In her opening, Calderón turns the camera on herself, recalling her interview with a Ku Klux Klan leader who threatened her: “We’re going to burn you out.” She writes: “There’s no doubt: I, Ilia Calderón Chamat” — she uses her full name here, highlighting the Syrian lineage she inherited from her mother’s side of the family — “am Black. Colombian, Latina, Hispanic, Afro-Colombian, mixed and anything else people may want to call me or I choose to call myself, but I’m always Black.” Race is a central theme of her story, underlining the significance of Calderón’s professional ascendance in her native and adopted countries: She was the first Afro-Latina to anchor leading national newscasts in Colombia and on a major Spanish-language broadcast network in the United States.
Hinojosa focuses her introduction on a girl from Guatemala whom she encounters at an airport in McAllen, Texas, one of nine immigrant children about to be escorted onto a flight to Houston — and from there, who knows? Hinojosa and the girl stare at each other, a grown woman on her hands and knees looking for a plug to charge her phone and a “numb girl, the one with the gaze of nothingness, of just barely being human”; a child “anesthetized by some mysterious poison that kept you alive on the outside but dead on the inside.” It’s a jarring scene, punctuated by the bureaucratic coolness of the girl’s chaperones, Hinojosa’s tender reassurances in Spanish and the outrage she feels while witnessing “one of the greatest modern horrors of the U.S.A.,” as she puts it, “the holding of innocent children; the transporting, trafficking, kidnapping of children by a government.”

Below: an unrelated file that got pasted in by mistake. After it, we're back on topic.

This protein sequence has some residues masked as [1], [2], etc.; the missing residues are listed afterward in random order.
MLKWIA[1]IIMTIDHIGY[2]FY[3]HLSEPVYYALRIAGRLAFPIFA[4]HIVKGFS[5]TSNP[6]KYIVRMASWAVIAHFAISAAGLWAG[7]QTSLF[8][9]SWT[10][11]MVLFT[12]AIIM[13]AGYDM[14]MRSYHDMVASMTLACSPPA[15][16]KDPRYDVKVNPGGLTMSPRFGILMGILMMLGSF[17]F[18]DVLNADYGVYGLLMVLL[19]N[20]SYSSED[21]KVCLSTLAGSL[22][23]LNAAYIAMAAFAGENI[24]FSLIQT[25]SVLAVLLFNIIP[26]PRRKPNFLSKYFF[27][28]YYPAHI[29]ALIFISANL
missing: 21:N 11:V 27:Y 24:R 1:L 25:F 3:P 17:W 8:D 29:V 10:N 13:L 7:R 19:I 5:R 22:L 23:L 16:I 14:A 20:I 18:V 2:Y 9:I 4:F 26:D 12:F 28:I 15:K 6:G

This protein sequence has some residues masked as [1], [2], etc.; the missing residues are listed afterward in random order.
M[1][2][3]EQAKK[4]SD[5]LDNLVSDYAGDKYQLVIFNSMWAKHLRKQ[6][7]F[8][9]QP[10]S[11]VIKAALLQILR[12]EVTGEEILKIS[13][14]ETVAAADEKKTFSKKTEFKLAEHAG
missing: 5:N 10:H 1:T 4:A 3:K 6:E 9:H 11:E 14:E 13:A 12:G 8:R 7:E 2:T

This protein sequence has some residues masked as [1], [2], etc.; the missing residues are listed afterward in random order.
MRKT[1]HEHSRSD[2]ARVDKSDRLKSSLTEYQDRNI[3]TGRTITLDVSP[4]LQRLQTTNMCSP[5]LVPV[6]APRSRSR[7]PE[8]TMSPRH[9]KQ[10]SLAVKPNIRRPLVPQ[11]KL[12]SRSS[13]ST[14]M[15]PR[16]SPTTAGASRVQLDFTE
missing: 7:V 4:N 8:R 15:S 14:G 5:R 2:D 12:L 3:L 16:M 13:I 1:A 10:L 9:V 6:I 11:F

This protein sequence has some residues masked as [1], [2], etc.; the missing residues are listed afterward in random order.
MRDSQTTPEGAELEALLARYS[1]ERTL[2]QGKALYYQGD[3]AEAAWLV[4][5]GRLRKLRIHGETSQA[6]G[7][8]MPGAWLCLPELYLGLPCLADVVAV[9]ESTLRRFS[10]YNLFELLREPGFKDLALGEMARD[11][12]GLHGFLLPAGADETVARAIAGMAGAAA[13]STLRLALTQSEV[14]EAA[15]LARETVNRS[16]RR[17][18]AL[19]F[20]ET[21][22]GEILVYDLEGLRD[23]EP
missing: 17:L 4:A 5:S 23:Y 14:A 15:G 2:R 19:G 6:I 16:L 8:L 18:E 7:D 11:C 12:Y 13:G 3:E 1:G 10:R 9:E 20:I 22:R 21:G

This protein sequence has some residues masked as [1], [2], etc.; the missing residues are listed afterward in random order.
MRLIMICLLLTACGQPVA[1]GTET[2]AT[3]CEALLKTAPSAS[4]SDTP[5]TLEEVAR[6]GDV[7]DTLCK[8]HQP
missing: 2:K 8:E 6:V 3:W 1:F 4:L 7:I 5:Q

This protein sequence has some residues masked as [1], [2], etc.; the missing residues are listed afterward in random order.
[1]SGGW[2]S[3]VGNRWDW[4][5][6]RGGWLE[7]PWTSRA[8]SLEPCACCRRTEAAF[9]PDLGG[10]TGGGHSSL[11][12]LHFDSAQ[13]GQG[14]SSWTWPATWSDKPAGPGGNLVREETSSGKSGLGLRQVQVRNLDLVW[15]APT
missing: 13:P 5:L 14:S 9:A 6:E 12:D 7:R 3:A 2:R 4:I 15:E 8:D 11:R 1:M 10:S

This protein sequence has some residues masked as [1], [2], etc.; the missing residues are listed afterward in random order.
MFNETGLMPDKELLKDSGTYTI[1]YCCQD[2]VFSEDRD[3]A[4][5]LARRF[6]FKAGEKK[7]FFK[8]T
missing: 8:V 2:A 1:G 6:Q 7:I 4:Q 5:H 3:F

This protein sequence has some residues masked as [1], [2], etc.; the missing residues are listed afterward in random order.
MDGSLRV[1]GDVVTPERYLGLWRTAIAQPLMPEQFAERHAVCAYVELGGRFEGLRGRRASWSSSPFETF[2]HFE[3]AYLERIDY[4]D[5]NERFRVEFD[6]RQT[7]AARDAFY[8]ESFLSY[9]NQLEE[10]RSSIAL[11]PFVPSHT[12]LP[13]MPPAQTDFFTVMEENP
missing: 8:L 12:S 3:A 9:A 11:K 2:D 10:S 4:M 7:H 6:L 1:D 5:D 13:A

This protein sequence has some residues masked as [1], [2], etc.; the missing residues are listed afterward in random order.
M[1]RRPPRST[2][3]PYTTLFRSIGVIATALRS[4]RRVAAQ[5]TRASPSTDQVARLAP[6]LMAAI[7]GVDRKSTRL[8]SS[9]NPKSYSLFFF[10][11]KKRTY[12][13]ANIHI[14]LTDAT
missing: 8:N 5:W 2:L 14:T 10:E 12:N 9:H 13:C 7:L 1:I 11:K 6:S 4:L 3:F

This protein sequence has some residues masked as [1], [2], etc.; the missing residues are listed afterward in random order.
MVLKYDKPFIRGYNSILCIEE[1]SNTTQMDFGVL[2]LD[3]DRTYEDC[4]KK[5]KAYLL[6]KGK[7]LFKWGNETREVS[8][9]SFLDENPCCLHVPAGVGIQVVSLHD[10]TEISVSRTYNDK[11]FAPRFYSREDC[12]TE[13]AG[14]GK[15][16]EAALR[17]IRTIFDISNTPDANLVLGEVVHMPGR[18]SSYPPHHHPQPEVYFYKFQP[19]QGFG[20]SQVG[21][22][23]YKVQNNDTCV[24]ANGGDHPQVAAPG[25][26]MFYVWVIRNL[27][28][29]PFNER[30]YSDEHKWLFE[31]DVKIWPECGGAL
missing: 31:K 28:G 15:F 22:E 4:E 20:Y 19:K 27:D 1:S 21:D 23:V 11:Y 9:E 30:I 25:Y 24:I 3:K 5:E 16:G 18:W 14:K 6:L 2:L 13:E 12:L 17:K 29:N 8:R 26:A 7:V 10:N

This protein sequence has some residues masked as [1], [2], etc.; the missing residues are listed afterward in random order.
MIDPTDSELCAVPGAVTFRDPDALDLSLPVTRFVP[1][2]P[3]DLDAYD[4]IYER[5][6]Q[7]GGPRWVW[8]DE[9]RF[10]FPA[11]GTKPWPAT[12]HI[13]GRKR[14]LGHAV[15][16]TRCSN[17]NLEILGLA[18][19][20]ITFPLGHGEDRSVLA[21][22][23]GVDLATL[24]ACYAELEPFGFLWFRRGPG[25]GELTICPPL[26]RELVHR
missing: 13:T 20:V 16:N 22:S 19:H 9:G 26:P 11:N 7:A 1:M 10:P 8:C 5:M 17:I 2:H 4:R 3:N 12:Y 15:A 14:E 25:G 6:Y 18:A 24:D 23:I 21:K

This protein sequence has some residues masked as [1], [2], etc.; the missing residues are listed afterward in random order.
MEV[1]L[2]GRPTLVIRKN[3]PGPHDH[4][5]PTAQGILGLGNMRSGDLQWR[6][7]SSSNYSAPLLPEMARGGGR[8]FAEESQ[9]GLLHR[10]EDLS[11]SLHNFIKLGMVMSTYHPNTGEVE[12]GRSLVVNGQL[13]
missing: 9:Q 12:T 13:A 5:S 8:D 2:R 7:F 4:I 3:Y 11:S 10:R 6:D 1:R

Hinojosa’s book is as much a manifesto as it is a memoir. The narrative is chiseled by points of convergence between her own story and the history of immigration in this country. In one vivid passage, she recalls a childhood memory of desperate families fleeing Vietnam in small fishing vessels after the fall of Saigon. She notes the term used by newspapers at the time — “boat people” — then asks: “Should we call those waiting on the sidewalks at the border in Mexico ‘concrete people’? What’s next? How else can we otherize people from different places?”
There’s an almost perverse similarity between Hinojosa’s description of her arrival as a green-card-carrying child from Mexico in the 1960s and the arrival, in 2018, of a “mute and blind” asylum-seeking boy from Guatemala whom she introduces in the final pages of her book. Hinojosa is a child of privilege: Her family moved to the United States because her father, a doctor and researcher, was offered a full-time job at the University of Chicago. The boy she writes about has a different story: His family came to the United States to escape the mafia that had killed his grandfather and threatened to kill him and others in his family. Yet the overlap is telling. The government attempted to remove each of them from their mothers’ arms as they arrived — Hinojosa while at the airport, where a customs agent threatened to quarantine her after mistaking an allergic rash for German measles; and the boy while at an immigration detention center, just because.
Her message is clear: Pedigrees don’t matter much when you’re brown. As a result, Hinojosa has made it her mission to shed light on the lives and stories that others refuse or aren’t equipped to see. She has earned distinction after distinction in nearly 30 years as a journalist, working at public radio stations and for public, network and cable television news channels, often as the only Latina in the newsroom. Again and again, she recalls stories like one she worked on at NPR, about young boys who earned money by performing back flips and other tricks outside an El Salvador hotel that housed foreign reporters during that country’s civil war: “It was a story that had been right in front of journalists’ faces for years and yet for them and therefore for the rest of us, these kids were invisible. Their stories didn’t matter.”